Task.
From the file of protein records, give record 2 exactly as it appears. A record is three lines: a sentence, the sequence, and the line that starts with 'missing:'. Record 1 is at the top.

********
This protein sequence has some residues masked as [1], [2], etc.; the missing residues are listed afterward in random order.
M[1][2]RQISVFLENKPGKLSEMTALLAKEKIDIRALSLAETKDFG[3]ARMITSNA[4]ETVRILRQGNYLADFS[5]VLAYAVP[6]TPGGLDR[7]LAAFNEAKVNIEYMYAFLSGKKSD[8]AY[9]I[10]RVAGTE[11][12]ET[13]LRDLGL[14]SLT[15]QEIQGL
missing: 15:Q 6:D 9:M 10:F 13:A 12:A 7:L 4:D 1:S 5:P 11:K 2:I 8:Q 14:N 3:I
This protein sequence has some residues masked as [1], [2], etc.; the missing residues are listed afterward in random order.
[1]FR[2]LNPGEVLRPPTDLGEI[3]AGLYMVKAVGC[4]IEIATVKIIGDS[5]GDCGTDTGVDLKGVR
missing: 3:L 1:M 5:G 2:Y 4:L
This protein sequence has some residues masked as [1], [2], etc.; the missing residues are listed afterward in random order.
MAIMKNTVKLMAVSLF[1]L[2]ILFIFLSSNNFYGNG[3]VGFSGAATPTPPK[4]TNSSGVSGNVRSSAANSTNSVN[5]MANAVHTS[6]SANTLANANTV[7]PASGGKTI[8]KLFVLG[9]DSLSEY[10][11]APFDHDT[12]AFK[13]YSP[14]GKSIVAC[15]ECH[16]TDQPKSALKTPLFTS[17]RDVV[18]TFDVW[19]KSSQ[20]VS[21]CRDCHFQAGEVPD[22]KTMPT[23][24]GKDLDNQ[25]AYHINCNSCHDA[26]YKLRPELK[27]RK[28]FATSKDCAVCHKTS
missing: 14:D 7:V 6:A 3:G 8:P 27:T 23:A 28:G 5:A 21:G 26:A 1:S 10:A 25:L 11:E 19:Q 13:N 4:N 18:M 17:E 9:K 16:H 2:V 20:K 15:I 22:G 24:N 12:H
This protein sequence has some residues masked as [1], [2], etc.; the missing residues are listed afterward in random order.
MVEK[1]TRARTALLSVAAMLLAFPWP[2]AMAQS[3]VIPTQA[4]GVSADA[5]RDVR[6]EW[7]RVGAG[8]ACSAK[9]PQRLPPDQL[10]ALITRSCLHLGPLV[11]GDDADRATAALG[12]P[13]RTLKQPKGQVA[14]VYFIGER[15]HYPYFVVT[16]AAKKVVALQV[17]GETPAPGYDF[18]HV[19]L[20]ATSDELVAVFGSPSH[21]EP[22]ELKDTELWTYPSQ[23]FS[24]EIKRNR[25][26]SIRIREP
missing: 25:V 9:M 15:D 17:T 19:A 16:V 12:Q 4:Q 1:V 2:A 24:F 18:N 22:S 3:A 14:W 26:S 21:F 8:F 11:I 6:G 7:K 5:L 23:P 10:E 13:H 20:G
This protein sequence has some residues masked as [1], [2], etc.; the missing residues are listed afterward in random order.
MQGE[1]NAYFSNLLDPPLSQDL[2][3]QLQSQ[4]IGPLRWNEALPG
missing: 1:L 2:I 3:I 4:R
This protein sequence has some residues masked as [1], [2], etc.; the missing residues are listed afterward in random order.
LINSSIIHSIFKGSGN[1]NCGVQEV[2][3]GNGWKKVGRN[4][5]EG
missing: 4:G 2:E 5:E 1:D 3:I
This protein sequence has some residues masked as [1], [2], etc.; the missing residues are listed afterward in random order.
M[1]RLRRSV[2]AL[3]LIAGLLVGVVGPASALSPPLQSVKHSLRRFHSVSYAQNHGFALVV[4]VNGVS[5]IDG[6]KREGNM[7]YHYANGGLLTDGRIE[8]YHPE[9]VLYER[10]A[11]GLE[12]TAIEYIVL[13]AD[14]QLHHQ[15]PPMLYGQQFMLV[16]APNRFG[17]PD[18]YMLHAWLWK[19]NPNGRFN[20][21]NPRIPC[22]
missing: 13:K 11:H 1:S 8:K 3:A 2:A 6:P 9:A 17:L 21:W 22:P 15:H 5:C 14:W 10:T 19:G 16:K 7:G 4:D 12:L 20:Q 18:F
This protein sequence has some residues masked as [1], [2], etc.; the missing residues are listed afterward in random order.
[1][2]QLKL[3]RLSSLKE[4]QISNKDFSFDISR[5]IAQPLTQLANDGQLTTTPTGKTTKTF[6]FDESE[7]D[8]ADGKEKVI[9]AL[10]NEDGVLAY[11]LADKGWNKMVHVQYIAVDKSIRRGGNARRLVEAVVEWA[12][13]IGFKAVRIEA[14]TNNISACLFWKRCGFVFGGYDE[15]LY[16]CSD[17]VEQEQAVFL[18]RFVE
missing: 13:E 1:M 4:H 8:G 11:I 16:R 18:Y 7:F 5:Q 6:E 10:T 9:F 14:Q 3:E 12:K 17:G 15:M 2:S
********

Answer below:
This protein sequence has some residues masked as [1], [2], etc.; the missing residues are listed afterward in random order.
[1]FR[2]LNPGEVLRPPTDLGEI[3]AGLYMVKAVGC[4]IEIATVKIIGDS[5]GDCGTDTGVDLKGVR
missing: 3:L 1:M 5:G 2:Y 4:L